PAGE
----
Takeoff and Landing every 10 minutes

The Federal Aviation Regulations (FAR) state that to maintain night currency (i.e., being able to take passengers during night flight), a pilot must make 3 landings to a full-stop every 90 days at night.  For this purpose, night is defined as 1 hour after official sunset to 1 hour before official sunrise.  Since we are getting closer to Summer, “night” is getting later and later.  This Saturday, night began at 9:21 PM.

I rented one of the club’s Cessna 152’s for the night currency.  Before it became real dark, around 8:00 PM, I took the plane up for some pattern work.  I practiced all the different types of landings and then made the 3 required landings after dark.  All in all, I made 8 takeoffs and landings.  The night was clear and cool with no wind at all.  It definitely made things easy.  I heard so many whippoorwills, they blended together like cicadas during a Summer day.

I was the absolute last person at the airport so I got to turn the lights off, lock the doors and enjoy the silence of the airport at night.

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Whole Family Flight

This afternoon, the whole family was able to go up for the first time together.  It took about 30 minutes to get everyone loaded into Piper Warrior N64TZ for just a 30 minute flight.  Did a little sightseeing to see if everyone could handle it.  It was Liani’s first time in a small general aviation airplane.  She did fine.  No motion sickness or anything, but we had some problems with her and the kids’ headsets, so we landed pretty quickly.  They all said once the headset/radio issues were resolved, they wanted to fly longer.  That is a good sign.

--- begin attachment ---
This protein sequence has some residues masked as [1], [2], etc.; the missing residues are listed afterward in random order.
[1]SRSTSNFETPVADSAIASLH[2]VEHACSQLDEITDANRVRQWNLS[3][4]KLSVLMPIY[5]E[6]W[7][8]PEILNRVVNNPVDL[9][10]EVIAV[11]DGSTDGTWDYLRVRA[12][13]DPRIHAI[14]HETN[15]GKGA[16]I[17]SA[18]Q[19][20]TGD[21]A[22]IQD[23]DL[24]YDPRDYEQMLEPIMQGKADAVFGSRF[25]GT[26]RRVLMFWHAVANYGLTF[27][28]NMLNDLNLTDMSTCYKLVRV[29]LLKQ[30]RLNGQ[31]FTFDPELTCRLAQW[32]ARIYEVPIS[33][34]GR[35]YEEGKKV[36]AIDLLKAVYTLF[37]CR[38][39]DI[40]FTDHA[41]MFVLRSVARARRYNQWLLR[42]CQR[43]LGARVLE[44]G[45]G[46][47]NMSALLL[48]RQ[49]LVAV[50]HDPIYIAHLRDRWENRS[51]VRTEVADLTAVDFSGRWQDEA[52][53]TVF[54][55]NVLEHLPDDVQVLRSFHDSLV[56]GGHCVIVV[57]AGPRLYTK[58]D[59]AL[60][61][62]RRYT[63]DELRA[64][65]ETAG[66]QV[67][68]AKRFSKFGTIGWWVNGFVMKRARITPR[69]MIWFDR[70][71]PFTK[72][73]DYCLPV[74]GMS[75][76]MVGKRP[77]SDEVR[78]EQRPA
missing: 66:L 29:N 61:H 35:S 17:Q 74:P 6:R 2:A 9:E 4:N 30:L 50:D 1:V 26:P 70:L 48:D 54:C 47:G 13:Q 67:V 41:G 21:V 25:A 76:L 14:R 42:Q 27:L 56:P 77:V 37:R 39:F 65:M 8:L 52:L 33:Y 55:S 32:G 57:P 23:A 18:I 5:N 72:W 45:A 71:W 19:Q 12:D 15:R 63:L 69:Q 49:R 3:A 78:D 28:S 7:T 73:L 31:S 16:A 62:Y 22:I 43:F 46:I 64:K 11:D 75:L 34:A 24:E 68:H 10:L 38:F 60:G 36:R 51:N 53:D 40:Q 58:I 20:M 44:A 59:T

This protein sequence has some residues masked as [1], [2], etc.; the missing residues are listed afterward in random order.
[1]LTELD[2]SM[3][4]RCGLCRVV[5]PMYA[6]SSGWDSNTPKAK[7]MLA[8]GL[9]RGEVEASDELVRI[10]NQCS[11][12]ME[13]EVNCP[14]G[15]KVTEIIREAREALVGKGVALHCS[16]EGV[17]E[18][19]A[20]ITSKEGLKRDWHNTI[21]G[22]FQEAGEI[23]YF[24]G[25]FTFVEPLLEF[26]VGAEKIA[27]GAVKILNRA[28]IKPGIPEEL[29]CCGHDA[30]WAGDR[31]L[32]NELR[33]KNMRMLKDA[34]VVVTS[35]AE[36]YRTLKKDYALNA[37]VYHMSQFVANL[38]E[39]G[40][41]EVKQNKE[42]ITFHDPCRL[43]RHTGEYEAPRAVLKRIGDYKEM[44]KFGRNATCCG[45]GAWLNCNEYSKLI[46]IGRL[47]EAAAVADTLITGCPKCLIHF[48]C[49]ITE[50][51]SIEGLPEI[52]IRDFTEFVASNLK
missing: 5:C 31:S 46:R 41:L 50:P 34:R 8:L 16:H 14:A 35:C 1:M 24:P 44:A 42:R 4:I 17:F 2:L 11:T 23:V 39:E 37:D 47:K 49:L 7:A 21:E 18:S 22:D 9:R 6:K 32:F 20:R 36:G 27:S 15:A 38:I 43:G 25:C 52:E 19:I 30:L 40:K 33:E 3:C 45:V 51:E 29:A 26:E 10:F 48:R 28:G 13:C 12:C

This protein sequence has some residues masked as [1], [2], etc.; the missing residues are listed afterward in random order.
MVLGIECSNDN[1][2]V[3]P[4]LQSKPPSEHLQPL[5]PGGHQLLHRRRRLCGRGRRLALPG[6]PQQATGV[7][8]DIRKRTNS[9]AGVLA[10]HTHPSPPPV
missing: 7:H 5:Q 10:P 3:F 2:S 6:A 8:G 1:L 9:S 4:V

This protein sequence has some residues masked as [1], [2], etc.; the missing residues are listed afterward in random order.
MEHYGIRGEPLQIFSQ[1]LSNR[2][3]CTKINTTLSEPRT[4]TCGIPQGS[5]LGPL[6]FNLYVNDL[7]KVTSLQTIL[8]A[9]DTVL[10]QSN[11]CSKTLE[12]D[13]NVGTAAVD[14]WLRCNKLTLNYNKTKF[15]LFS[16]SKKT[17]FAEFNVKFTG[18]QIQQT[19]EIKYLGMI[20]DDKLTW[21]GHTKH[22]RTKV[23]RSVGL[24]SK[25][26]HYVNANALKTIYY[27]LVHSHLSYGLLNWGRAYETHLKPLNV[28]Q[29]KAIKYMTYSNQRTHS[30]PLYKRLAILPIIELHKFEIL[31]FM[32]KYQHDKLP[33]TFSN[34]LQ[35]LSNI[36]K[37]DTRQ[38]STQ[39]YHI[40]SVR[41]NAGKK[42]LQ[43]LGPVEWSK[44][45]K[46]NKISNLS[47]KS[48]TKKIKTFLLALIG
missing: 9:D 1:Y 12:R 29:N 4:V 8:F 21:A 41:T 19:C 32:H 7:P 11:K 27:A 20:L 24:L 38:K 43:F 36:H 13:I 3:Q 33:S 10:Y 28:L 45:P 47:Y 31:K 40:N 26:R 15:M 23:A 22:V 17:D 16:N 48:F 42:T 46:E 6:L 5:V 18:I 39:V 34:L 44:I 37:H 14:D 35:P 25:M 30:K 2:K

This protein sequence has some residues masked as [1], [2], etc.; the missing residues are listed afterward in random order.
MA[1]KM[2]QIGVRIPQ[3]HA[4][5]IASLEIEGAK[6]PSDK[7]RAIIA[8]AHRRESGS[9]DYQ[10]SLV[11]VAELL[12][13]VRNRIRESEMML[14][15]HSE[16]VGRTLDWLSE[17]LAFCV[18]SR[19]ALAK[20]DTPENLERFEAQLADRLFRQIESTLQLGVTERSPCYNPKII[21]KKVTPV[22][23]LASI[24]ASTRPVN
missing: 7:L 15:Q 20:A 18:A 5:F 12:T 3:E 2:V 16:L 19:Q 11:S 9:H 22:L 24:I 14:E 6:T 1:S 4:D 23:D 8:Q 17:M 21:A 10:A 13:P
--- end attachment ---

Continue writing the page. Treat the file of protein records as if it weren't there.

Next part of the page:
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Beautiful Cross Country!

This morning I flew with a friend of mine that will be an international missionary with the International Missions Board (IMB).  Since he will be in the foreign mission field, I will not mention his name, but he is a licensed pilot himself and would love the opportunity to utilize aviation on the mission field.  In the meantime, we took the Remos light sport from KLHZ (North Triangle) to KISO (Kinston) and back.  The weather was perfect!  Light winds and cool temperatures.  An absolutely beautiful early-May Saturday.

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Here is a selfie that he took to memorialize the flight.

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I guess this is proof that I can pilot an aircraft.  I will try to upload a video later showing a crosswind landing of the Remos.  The winds were not too gusty but were directly across the runway.  This required a “sideslip” to landing and my right wheels touched down a couple of seconds before the left wheels did.

In addition, I have completed approximately 13 hours of Pilot-In-Command (PIC) cross-country time and can start Instrument training shortly.